Bicycle Pannier Bags From Shoulder Bags / Satchels

Introduction: Bicycle Pannier Bags From Shoulder Bags / Satchels

These pannier bags are permanently and securely attached to the carrier rack. A liner bag can be used which you can take with you when parking your bike. The liner bag could be plastic if your bags need waterproofing.

I didn't make the bags - I bought them from a charity store. They were originally a shoulder bag or satchel with a shoulder strap, which was removed. You really don't want any loose straps hanging from pannier bags, because if they get tangled in your wheel then down you go...

I fitted a rigid plywood panel to the inside of the bag and bolted on straps which wrapped around the carrier rack tubing. The rigid panel stops the bags flexing and getting caught in the spokes. A wide surface on the side of the carrier rack itself will also help prevent bags flexing into the spokes. Take all precautions to prevent the bags getting caught in the spokes!

Make sure the bags are mounted far enough back that your heels don't hit them while pedaling.

Step 1: Making the Straps to Tie the Bag to the Carrier Rack

The straps were cut from bracing strap. The large holes in the strap are 6mm wide and 35mm apart, which ended up being the perfect spacing for wrapping around the carrier rack tubes.

Use tin snips to easily cut the strap into shape. Cut off the corners and file them smooth. This makes it easier to handle and it won't tear your bag.

Fold the piece of strap around your carrier rack tubing to shape it, taking care to fold it exactly in the centre so that the holes line up. In this case the centre is where the small hole is.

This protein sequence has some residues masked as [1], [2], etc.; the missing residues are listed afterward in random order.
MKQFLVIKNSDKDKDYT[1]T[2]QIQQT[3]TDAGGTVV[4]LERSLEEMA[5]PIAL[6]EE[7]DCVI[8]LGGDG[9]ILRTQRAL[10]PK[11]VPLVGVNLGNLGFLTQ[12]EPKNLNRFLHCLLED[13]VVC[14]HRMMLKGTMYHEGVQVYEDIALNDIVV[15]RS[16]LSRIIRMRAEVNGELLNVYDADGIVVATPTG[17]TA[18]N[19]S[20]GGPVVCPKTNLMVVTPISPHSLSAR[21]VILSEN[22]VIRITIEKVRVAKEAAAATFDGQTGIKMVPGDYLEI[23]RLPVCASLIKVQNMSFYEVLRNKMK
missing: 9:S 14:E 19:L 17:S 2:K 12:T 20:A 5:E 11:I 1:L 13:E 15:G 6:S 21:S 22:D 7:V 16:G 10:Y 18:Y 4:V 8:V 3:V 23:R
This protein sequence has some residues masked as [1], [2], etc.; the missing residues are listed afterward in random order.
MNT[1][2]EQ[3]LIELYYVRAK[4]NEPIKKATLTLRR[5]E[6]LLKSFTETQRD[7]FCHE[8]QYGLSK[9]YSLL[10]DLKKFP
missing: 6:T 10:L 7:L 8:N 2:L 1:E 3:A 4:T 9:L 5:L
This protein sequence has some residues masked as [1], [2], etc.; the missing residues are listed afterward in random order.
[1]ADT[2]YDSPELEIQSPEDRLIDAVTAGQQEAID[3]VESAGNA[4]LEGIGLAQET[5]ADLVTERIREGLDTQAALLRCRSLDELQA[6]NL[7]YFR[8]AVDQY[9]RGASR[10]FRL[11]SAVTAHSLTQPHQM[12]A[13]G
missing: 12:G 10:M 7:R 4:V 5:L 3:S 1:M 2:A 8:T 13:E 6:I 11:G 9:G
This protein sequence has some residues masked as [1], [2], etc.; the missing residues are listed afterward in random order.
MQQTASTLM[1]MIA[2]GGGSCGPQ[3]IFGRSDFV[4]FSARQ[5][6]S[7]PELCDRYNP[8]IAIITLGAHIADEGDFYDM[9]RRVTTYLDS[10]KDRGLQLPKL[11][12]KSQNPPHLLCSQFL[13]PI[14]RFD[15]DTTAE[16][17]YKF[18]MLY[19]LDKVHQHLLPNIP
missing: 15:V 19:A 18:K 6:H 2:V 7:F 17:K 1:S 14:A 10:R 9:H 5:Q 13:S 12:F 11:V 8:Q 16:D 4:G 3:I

Step 2: Cut Your Plywood Panel and Drill the Holes

I used a piece of 3mm plywood to make the panel. An offcut of bracing ply can often be salvaged from a building site skip/dumpster.

Cut the plywood to fit inside your bag and glue it in position. The glue will strengthen the contact between the bag and the ply. I used a polychloroprene contact adhesive. Once the glue has cured, hold the bag against the rack and mark out where the holes will be for mounting the straps.

Drill these holes to 6mm or 6.5mm. You may want to drill and bolt the top two straps first before marking and drilling the bottom hole, because it needs to be fairly precise. Hold a block of wood inside the bag for the drill to run into as it penetrates the ply, otherwise you'll end up with a hole in the other side of your bag.

Step 3: Secure the Bags to the Rack With the Straps

Bolts with wide flat heads were used - 30mm long with M6 threads. Get the top two straps in position on the carrier rack. Push the bolts through the holes in the bag and ply panel, and then through the strap holes. Secure with nylock nuts. Now fit the lower strap in the same manner. Remove the rear wheel from your bike if you need better access.

Only tighten the nylock nuts enough that the straps don't wiggle around.

Step 4: Test for Bag Flex, Test for Position

Once the bag is secured, test that it doesn't rattle around; test that the straps are fitting tight enough on the rack.

Also test that the back lower corner of the bag doesn't flex too much. Just give it a gentle flex, or fill it with some heavy stuff you may want to carry (e.g. cartons of milk) and wobble it around. It should be at least 5cm/2inches clear of the spokes.

Ride the bike and check your heels don't hit the bags.

Once it passes these tests, it's good to go!

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